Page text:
(I)t is a singular honor to be with you today, to celebrate a life like no other. To the people of South Africa –(applause)—people of every race and walk of life-=-the world thanks you for sharing Nelson Mandela with us. His struggle was your struggle. His triumph was your triumph. Your dignity and your hope found expression in his life. And your freedom, your democracy is his cherished legacy. It is hard to eulogize any man—to capture in words not just the facts and the dates that make a life, but the essential truth of a person—their private joys and sorrows; the quiet moments and unique qualities that illuminate someone’s soul. How much harder to do so for a giant of history, who moved a nation toward justice, and in the process moved billions around the world. Born during World War I, far from the corridors of power, a boy raised herding cattle and tutored by the elders of his Thembu tribe, Madiba would emerge as the last great liberator of the 20th century. Like Ghandi, he would lead a resistance movement—a movement that at its start had little prospect for success. Like Dr. King, he would give potent voice to the claims of the oppressed and the moral necessity of racial justice. He would endure brutal imprisonment that began in the time of Kennedy and Khrushchev, and reached the final days of the Cold War. Emerging from prison, without the force of arms, he would—like Abraham Lincoln—hold his country together when it threatened to break apart. And like America’s Founding Fathers, he would erect a constitutional order to preserve freedom for future generations—a commitment to democracy and rule of law ratified not only by his election, but by his willingness to step down from power after only one term. Given the sweep of his life, the scope of his accomplishments, the adoration that he so rightly earned, it’s tempting I think to remember Nelson Mandela as an icon, smiling and serene, detached from the tawdry affairs of lesser men. But Madiba himself strongly resisted such a lifeless portrait. (Applause) Instead, Madiba insisted on sharing with us his doubts and his fears; his miscalculations along with his victories. ‘I am not a saint,’ he said, ‘unless you think of a saint as a sinner who keeps trying.’ It was precisely because he could admit to imperfection—because he could be so full of good humor, even mischief, despite the heavy burdens he carried—that we love him so. He was not a bust of marble: he was a man of flesh and blood—a son and a husband, a father and a friend. And that’s why we learned so much from him, and that’s why we can learn from him still. For nothing he achieved was inevitable. In the arc of his life, we see a man who earned his place in history through struggle and shrewdness, and persistence and faith. He tells us what is possible not just in the pages of history books, but in our own lives as well….Perhaps Madiba was right that he inherited, ‘ a proud rebelliousness, a stubborn sense of fairness;’ from his father. And we know he shared with millions of black and coloured South Africans the anger born of ‘a thousand slights, a thousand indignities, a thousand unremembered moments—a desire to fight a system that imprisoned my people,’ he said.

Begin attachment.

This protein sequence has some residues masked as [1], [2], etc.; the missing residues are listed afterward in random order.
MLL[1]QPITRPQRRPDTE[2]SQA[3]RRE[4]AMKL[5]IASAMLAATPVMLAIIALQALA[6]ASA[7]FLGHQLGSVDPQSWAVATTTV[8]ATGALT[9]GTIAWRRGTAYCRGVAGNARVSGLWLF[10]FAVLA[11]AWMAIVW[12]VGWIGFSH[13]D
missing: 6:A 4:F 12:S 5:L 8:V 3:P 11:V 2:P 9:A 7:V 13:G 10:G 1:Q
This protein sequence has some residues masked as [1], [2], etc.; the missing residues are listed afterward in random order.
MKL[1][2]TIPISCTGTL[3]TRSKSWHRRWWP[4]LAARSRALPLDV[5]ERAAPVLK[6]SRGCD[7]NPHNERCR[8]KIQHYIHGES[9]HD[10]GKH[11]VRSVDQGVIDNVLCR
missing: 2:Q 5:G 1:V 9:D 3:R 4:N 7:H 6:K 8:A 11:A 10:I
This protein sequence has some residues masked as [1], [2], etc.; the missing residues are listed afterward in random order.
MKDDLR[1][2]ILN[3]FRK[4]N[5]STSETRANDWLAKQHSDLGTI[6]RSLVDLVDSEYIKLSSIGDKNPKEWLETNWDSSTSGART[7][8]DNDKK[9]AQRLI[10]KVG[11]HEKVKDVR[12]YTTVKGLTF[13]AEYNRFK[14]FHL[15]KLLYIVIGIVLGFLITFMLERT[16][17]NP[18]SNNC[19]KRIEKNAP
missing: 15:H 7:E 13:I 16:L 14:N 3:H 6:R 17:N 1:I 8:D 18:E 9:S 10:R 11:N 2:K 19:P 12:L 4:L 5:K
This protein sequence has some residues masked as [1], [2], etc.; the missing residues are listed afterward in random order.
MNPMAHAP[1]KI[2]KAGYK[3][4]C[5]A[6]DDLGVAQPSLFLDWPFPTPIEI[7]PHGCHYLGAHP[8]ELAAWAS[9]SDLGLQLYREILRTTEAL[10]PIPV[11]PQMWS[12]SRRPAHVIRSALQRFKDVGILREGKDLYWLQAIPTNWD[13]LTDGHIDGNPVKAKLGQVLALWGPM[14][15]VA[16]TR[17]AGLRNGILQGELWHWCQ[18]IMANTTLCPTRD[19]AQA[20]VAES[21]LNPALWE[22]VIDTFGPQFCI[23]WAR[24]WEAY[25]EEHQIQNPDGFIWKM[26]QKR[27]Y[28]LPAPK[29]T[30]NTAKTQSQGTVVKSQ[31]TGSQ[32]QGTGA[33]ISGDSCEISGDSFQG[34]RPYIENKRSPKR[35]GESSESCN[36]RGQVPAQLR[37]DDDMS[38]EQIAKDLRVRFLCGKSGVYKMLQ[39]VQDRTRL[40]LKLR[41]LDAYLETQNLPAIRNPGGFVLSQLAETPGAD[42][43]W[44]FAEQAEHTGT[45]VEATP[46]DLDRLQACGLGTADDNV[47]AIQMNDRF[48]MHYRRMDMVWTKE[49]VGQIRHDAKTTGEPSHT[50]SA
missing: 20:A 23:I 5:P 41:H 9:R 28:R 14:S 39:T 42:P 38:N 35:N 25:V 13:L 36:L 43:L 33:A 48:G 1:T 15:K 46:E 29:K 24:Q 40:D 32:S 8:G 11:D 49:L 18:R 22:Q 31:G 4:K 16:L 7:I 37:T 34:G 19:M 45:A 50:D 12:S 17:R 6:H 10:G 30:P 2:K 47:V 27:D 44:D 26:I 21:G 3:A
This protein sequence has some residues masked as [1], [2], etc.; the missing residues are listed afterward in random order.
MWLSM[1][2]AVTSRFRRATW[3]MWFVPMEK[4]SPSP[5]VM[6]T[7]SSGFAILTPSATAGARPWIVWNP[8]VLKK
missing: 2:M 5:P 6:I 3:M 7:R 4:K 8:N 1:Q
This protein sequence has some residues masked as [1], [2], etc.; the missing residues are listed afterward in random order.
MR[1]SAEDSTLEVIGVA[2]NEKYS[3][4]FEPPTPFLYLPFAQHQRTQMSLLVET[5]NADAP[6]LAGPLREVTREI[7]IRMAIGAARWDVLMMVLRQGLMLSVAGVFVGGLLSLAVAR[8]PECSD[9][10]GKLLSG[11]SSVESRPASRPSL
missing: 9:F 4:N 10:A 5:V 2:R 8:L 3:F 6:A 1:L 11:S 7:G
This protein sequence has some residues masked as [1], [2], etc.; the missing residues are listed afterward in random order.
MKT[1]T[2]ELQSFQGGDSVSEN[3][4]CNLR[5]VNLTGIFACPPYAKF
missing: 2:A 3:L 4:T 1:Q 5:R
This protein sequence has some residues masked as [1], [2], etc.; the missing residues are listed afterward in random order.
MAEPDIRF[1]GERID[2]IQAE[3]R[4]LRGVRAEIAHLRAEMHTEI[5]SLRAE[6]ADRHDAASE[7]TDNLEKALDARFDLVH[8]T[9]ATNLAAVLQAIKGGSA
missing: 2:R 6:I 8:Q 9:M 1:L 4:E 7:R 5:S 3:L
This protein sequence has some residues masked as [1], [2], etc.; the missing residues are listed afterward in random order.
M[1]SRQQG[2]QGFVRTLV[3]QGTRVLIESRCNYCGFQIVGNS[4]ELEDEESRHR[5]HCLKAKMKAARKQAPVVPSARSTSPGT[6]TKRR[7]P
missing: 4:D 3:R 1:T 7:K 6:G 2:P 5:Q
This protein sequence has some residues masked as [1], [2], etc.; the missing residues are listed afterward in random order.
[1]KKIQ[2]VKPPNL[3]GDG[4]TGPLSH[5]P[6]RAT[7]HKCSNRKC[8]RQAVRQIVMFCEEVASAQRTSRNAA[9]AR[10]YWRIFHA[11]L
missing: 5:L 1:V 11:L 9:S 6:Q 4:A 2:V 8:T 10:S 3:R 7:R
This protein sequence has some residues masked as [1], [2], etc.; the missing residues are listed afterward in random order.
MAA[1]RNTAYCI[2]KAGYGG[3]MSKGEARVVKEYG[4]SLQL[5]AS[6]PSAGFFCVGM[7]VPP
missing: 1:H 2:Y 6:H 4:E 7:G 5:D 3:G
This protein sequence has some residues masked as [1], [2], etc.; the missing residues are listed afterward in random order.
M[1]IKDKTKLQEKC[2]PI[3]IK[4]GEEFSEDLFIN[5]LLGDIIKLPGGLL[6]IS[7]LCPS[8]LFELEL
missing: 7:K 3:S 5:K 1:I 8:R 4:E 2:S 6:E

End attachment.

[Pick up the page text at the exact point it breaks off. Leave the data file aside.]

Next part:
He was not a bust of marble: he was a man of flesh and blood…(from the Obama eulogy above)

The stark comparison/contrast/foil of the marble bust and the man of flesh and blood evoke the insights of James Hillman in distinguishing between what is in professional, medical, legal and historic studies as a ‘case history’ as compared with what Hillman dubs a ‘soul history.’ The autobiography Long Walk to Freedom, details the incidents, relationships, tensions, conflicts, strategies and tactics Mandela used and experienced in his fight for freedom.